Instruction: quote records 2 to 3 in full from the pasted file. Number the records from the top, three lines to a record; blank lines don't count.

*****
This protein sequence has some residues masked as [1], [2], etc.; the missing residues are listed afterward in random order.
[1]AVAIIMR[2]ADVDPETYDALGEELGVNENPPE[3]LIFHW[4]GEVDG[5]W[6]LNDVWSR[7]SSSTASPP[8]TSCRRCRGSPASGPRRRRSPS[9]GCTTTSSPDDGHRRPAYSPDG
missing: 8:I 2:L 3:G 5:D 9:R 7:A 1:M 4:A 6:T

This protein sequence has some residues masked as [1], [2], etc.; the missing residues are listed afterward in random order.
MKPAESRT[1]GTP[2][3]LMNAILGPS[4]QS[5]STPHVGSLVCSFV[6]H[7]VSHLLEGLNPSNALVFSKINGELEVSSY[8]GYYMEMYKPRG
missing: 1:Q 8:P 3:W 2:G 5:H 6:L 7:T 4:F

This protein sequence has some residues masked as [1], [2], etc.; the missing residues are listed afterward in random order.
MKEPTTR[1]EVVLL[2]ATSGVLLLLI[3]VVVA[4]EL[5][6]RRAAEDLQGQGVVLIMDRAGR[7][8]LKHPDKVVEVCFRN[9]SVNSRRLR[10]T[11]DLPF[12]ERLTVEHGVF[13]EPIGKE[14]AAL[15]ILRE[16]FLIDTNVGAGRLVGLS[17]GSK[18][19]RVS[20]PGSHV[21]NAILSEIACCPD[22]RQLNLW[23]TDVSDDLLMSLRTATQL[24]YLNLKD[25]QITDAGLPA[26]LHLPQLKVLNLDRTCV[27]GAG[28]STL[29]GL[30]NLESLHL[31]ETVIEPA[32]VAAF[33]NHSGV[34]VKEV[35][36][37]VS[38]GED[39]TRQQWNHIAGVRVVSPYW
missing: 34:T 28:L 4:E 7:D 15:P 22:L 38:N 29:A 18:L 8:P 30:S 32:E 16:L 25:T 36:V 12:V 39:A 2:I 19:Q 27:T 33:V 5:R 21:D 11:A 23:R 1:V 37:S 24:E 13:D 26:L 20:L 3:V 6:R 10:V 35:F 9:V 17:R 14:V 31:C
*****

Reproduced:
This protein sequence has some residues masked as [1], [2], etc.; the missing residues are listed afterward in random order.
MKPAESRT[1]GTP[2][3]LMNAILGPS[4]QS[5]STPHVGSLVCSFV[6]H[7]VSHLLEGLNPSNALVFSKINGELEVSSY[8]GYYMEMYKPRG
missing: 1:Q 8:P 3:W 2:G 5:H 6:L 7:T 4:F

This protein sequence has some residues masked as [1], [2], etc.; the missing residues are listed afterward in random order.
MKEPTTR[1]EVVLL[2]ATSGVLLLLI[3]VVVA[4]EL[5][6]RRAAEDLQGQGVVLIMDRAGR[7][8]LKHPDKVVEVCFRN[9]SVNSRRLR[10]T[11]DLPF[12]ERLTVEHGVF[13]EPIGKE[14]AAL[15]ILRE[16]FLIDTNVGAGRLVGLS[17]GSK[18][19]RVS[20]PGSHV[21]NAILSEIACCPD[22]RQLNLW[23]TDVSDDLLMSLRTATQL[24]YLNLKD[25]QITDAGLPA[26]LHLPQLKVLNLDRTCV[27]GAG[28]STL[29]GL[30]NLESLHL[31]ETVIEPA[32]VAAF[33]NHSGV[34]VKEV[35][36][37]VS[38]GED[39]TRQQWNHIAGVRVVSPYW
missing: 34:T 28:L 4:E 7:D 15:P 22:L 38:N 29:A 18:L 8:P 30:S 32:E 16:L 25:T 36:V 12:V 39:A 2:I 19:Q 27:T 33:V 5:R 21:D 11:A 23:R 1:V 37:S 24:E 13:D 26:L 20:L 3:V 6:R 10:V 35:F 9:V 17:R 14:V 31:C